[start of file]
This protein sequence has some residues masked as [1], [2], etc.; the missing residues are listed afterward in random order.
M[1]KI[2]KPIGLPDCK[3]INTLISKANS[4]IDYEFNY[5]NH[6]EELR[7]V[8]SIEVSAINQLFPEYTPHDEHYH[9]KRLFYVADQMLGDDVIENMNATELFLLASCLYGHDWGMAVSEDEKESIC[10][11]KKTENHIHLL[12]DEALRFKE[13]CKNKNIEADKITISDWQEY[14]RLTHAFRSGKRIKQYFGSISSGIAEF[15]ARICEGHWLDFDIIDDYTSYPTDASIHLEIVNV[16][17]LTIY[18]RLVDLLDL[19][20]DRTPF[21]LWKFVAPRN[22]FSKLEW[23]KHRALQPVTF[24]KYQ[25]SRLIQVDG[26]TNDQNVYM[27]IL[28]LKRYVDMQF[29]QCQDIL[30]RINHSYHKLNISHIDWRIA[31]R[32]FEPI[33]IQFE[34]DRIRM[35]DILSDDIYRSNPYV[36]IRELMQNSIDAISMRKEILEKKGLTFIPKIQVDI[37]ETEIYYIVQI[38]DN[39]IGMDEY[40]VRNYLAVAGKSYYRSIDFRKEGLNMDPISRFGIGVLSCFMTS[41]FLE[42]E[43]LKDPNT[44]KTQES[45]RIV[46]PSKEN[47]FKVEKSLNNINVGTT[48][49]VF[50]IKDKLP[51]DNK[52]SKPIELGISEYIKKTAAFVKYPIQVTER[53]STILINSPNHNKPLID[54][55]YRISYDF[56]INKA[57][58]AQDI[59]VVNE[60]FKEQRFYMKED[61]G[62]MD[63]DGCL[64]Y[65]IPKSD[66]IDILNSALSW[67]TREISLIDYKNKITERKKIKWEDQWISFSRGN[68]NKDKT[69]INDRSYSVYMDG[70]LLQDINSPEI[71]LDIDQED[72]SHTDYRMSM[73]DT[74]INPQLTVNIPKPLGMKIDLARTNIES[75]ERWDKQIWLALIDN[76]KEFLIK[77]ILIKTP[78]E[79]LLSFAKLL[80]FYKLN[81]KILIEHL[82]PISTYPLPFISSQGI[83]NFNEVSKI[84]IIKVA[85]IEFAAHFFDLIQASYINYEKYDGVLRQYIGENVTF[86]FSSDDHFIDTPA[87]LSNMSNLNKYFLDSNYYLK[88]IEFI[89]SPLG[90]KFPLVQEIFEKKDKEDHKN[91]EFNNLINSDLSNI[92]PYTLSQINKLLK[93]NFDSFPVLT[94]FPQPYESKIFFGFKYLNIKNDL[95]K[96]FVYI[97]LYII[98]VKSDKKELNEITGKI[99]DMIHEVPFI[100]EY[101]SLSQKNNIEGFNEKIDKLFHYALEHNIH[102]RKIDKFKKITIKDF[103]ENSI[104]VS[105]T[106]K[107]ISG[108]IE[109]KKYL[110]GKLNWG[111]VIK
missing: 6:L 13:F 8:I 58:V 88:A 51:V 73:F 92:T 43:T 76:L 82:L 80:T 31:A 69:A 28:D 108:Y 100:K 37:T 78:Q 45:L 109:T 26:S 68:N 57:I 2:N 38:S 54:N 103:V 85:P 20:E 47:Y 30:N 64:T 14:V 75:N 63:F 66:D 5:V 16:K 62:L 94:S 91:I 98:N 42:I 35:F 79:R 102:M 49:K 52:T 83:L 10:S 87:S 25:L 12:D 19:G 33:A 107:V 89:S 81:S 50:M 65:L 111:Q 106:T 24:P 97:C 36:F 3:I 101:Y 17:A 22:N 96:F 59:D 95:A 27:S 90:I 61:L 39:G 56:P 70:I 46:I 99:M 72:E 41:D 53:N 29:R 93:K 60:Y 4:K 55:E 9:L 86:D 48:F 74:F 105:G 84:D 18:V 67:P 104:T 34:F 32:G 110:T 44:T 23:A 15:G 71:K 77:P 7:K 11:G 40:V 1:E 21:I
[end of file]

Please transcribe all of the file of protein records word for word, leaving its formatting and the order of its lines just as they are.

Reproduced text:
This protein sequence has some residues masked as [1], [2], etc.; the missing residues are listed afterward in random order.
M[1]KI[2]KPIGLPDCK[3]INTLISKANS[4]IDYEFNY[5]NH[6]EELR[7]V[8]SIEVSAINQLFPEYTPHDEHYH[9]KRLFYVADQMLGDDVIENMNATELFLLASCLYGHDWGMAVSEDEKESIC[10][11]KKTENHIHLL[12]DEALRFKE[13]CKNKNIEADKITISDWQEY[14]RLTHAFRSGKRIKQYFGSISSGIAEF[15]ARICEGHWLDFDIIDDYTSYPTDASIHLEIVNV[16][17]LTIY[18]RLVDLLDL[19][20]DRTPF[21]LWKFVAPRN[22]FSKLEW[23]KHRALQPVTF[24]KYQ[25]SRLIQVDG[26]TNDQNVYM[27]IL[28]LKRYVDMQF[29]QCQDIL[30]RINHSYHKLNISHIDWRIA[31]R[32]FEPI[33]IQFE[34]DRIRM[35]DILSDDIYRSNPYV[36]IRELMQNSIDAISMRKEILEKKGLTFIPKIQVDI[37]ETEIYYIVQI[38]DN[39]IGMDEY[40]VRNYLAVAGKSYYRSIDFRKEGLNMDPISRFGIGVLSCFMTS[41]FLE[42]E[43]LKDPNT[44]KTQES[45]RIV[46]PSKEN[47]FKVEKSLNNINVGTT[48][49]VF[50]IKDKLP[51]DNK[52]SKPIELGISEYIKKTAAFVKYPIQVTER[53]STILINSPNHNKPLID[54][55]YRISYDF[56]INKA[57][58]AQDI[59]VVNE[60]FKEQRFYMKED[61]G[62]MD[63]DGCL[64]Y[65]IPKSD[66]IDILNSALSW[67]TREISLIDYKNKITERKKIKWEDQWISFSRGN[68]NKDKT[69]INDRSYSVYMDG[70]LLQDINSPEI[71]LDIDQED[72]SHTDYRMSM[73]DT[74]INPQLTVNIPKPLGMKIDLARTNIES[75]ERWDKQIWLALIDN[76]KEFLIK[77]ILIKTP[78]E[79]LLSFAKLL[80]FYKLN[81]KILIEHL[82]PISTYPLPFISSQGI[83]NFNEVSKI[84]IIKVA[85]IEFAAHFFDLIQASYINYEKYDGVLRQYIGENVTF[86]FSSDDHFIDTPA[87]LSNMSNLNKYFLDSNYYLK[88]IEFI[89]SPLG[90]KFPLVQEIFEKKDKEDHKN[91]EFNNLINSDLSNI[92]PYTLSQINKLLK[93]NFDSFPVLT[94]FPQPYESKIFFGFKYLNIKNDL[95]K[96]FVYI[97]LYII[98]VKSDKKELNEITGKI[99]DMIHEVPFI[100]EY[101]SLSQKNNIEGFNEKIDKLFHYALEHNIH[102]RKIDKFKKITIKDF[103]ENSI[104]VS[105]T[106]K[107]ISG[108]IE[109]KKYL[110]GKLNWG[111]VIK
missing: 6:L 13:F 8:I 58:V 88:A 51:V 73:F 92:T 43:T 76:L 82:L 80:T 31:A 69:A 28:D 108:Y 100:K 37:T 78:Q 45:L 109:T 26:S 68:N 57:I 2:N 38:S 54:N 103:V 85:P 20:E 47:Y 30:N 64:T 14:V 75:N 63:F 66:D 5:V 16:K 62:L 94:S 91:I 98:N 42:I 35:F 79:R 102:M 49:K 52:T 83:L 10:S 87:S 25:L 12:D 19:G 33:A 107:V 89:S 81:S 50:M 65:L 111:Q 106:T 24:P 97:C 36:F 3:I 101:Y 17:A 22:N 96:F 59:D 95:A 27:S 90:I 61:L 39:G 56:P 70:I 46:I 99:M 72:E 41:D 53:N 29:R 93:K 60:Y 4:K 55:E 9:L 86:D 48:F 74:F 105:G 84:D 18:V 67:P 104:T 34:F 32:G 110:T 44:T 23:A 15:G 71:K 77:P 7:K 11:G 40:V 1:E 21:I